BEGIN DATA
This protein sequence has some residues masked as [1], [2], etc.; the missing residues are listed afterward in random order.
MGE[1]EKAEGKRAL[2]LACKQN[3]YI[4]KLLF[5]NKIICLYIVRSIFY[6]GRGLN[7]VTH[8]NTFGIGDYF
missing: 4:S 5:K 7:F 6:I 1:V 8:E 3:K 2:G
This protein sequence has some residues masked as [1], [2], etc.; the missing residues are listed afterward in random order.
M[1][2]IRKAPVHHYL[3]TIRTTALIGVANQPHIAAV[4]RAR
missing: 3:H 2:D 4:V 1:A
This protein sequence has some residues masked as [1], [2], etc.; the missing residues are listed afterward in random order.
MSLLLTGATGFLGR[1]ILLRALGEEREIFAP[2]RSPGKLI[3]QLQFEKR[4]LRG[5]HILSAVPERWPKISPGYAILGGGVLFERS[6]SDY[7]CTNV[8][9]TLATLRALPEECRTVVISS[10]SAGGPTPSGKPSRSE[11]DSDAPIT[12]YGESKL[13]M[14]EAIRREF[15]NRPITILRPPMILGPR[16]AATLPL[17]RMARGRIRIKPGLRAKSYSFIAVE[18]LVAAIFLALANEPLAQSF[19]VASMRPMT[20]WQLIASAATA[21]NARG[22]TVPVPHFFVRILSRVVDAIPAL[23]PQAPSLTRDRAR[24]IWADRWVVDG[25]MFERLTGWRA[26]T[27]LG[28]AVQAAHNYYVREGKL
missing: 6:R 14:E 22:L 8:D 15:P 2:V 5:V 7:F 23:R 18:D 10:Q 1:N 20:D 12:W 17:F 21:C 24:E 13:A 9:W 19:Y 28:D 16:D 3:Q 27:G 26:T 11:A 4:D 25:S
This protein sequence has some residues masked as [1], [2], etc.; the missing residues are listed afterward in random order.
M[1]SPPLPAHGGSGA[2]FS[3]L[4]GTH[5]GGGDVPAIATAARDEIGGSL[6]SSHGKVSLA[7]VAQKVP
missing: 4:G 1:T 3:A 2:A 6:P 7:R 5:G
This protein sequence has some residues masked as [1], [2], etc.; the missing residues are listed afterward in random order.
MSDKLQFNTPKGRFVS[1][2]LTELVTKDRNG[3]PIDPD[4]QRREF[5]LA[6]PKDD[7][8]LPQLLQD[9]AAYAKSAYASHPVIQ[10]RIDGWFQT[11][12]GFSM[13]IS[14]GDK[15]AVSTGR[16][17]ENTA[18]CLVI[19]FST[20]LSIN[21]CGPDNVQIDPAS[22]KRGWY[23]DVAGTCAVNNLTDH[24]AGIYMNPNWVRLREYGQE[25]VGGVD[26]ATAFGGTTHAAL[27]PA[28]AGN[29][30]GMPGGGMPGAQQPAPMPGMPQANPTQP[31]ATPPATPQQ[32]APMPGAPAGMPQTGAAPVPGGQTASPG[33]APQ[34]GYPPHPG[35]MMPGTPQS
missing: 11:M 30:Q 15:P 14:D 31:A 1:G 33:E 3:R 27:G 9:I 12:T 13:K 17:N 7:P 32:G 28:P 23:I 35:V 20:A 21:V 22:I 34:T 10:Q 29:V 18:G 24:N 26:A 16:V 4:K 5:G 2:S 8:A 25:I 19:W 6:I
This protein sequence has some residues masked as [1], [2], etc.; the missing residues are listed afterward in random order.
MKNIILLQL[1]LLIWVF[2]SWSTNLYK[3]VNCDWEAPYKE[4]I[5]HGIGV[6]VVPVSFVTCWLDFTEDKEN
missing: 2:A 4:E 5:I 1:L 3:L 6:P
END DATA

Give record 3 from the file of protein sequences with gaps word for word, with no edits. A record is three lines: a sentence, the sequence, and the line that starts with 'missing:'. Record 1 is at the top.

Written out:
This protein sequence has some residues masked as [1], [2], etc.; the missing residues are listed afterward in random order.
MSLLLTGATGFLGR[1]ILLRALGEEREIFAP[2]RSPGKLI[3]QLQFEKR[4]LRG[5]HILSAVPERWPKISPGYAILGGGVLFERS[6]SDY[7]CTNV[8][9]TLATLRALPEECRTVVISS[10]SAGGPTPSGKPSRSE[11]DSDAPIT[12]YGESKL[13]M[14]EAIRREF[15]NRPITILRPPMILGPR[16]AATLPL[17]RMARGRIRIKPGLRAKSYSFIAVE[18]LVAAIFLALANEPLAQSF[19]VASMRPMT[20]WQLIASAATA[21]NARG[22]TVPVPHFFVRILSRVVDAIPAL[23]PQAPSLTRDRAR[24]IWADRWVVDG[25]MFERLTGWRA[26]T[27]LG[28]AVQAAHNYYVREGKL
missing: 6:R 14:E 22:L 8:D 15:P 2:V 5:V 7:F 23:R 18:D 10:Q 1:N 20:D 12:W 17:F 21:C 24:E 13:A 9:W 19:Y 28:D 16:D 3:Q 27:G 26:T 11:A 4:D 25:S